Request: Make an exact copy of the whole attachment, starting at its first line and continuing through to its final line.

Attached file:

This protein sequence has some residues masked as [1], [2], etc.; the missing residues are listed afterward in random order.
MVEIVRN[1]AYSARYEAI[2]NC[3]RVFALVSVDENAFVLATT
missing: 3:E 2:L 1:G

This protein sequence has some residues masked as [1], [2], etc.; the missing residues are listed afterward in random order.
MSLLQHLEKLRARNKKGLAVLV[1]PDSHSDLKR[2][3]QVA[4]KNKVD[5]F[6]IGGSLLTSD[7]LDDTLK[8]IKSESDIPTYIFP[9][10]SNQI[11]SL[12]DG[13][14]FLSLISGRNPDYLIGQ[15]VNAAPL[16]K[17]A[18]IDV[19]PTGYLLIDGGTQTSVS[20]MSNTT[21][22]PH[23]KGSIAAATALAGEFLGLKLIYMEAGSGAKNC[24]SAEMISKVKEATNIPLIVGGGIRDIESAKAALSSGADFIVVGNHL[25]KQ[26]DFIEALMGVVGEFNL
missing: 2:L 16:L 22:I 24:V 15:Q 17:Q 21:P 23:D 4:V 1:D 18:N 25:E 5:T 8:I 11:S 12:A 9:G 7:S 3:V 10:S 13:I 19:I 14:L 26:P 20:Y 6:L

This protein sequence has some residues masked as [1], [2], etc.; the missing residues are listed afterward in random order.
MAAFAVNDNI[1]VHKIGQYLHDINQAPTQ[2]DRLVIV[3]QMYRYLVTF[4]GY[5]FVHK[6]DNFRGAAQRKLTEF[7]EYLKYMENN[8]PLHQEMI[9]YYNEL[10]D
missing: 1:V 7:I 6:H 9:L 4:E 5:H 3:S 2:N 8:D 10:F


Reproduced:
This protein sequence has some residues masked as [1], [2], etc.; the missing residues are listed afterward in random order.
MVEIVRN[1]AYSARYEAI[2]NC[3]RVFALVSVDENAFVLATT
missing: 3:E 2:L 1:G

This protein sequence has some residues masked as [1], [2], etc.; the missing residues are listed afterward in random order.
MSLLQHLEKLRARNKKGLAVLV[1]PDSHSDLKR[2][3]QVA[4]KNKVD[5]F[6]IGGSLLTSD[7]LDDTLK[8]IKSESDIPTYIFP[9][10]SNQI[11]SL[12]DG[13][14]FLSLISGRNPDYLIGQ[15]VNAAPL[16]K[17]A[18]IDV[19]PTGYLLIDGGTQTSVS[20]MSNTT[21][22]PH[23]KGSIAAATALAGEFLGLKLIYMEAGSGAKNC[24]SAEMISKVKEATNIPLIVGGGIRDIESAKAALSSGADFIVVGNHL[25]KQ[26]DFIEALMGVVGEFNL
missing: 2:L 16:L 22:I 24:V 15:Q 17:Q 21:P 23:D 4:V 1:D 18:N 25:E 5:T 8:I 11:S 12:A 9:G 7:S 3:V 10:S 13:I 19:I 14:L 26:P 20:Y 6:L

This protein sequence has some residues masked as [1], [2], etc.; the missing residues are listed afterward in random order.
MAAFAVNDNI[1]VHKIGQYLHDINQAPTQ[2]DRLVIV[3]QMYRYLVTF[4]GY[5]FVHK[6]DNFRGAAQRKLTEF[7]EYLKYMENN[8]PLHQEMI[9]YYNEL[10]D
missing: 1:V 7:I 6:H 9:L 4:E 5:H 3:S 2:N 8:D 10:F